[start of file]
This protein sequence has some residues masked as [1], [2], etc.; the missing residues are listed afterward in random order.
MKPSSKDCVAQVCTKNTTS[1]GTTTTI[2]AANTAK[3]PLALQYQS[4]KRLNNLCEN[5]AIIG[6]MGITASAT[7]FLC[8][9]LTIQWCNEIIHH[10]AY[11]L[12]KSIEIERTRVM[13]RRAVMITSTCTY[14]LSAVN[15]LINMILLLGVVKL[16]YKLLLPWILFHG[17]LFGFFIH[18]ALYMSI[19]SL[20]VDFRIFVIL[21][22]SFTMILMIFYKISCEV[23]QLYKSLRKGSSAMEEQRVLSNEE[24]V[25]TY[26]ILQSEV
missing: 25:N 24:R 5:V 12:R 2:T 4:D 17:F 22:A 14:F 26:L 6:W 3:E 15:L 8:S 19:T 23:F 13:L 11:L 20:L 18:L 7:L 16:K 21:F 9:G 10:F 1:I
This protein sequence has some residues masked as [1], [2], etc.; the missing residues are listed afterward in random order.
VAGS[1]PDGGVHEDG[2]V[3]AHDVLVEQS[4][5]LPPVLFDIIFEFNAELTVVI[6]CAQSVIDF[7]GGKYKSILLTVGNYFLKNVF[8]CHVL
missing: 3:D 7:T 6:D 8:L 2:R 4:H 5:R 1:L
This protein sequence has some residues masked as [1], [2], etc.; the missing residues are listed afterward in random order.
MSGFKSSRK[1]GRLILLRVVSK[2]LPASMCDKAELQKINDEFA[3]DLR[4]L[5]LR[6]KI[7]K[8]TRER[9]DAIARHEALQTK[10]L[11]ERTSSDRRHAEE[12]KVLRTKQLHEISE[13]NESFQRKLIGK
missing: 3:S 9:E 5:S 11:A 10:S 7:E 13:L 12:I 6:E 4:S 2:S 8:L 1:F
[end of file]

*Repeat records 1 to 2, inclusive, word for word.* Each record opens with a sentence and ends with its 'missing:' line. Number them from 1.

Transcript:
This protein sequence has some residues masked as [1], [2], etc.; the missing residues are listed afterward in random order.
MKPSSKDCVAQVCTKNTTS[1]GTTTTI[2]AANTAK[3]PLALQYQS[4]KRLNNLCEN[5]AIIG[6]MGITASAT[7]FLC[8][9]LTIQWCNEIIHH[10]AY[11]L[12]KSIEIERTRVM[13]RRAVMITSTCTY[14]LSAVN[15]LINMILLLGVVKL[16]YKLLLPWILFHG[17]LFGFFIH[18]ALYMSI[19]SL[20]VDFRIFVIL[21][22]SFTMILMIFYKISCEV[23]QLYKSLRKGSSAMEEQRVLSNEE[24]V[25]TY[26]ILQSEV
missing: 25:N 24:R 5:V 12:R 2:T 4:D 17:F 22:A 14:F 26:L 6:W 3:E 15:L 8:S 19:T 23:F 13:L 11:L 20:L 18:L 7:L 16:K 21:F 9:G 10:F 1:I
This protein sequence has some residues masked as [1], [2], etc.; the missing residues are listed afterward in random order.
VAGS[1]PDGGVHEDG[2]V[3]AHDVLVEQS[4][5]LPPVLFDIIFEFNAELTVVI[6]CAQSVIDF[7]GGKYKSILLTVGNYFLKNVF[8]CHVL
missing: 3:D 7:T 6:D 8:L 2:R 4:H 5:R 1:L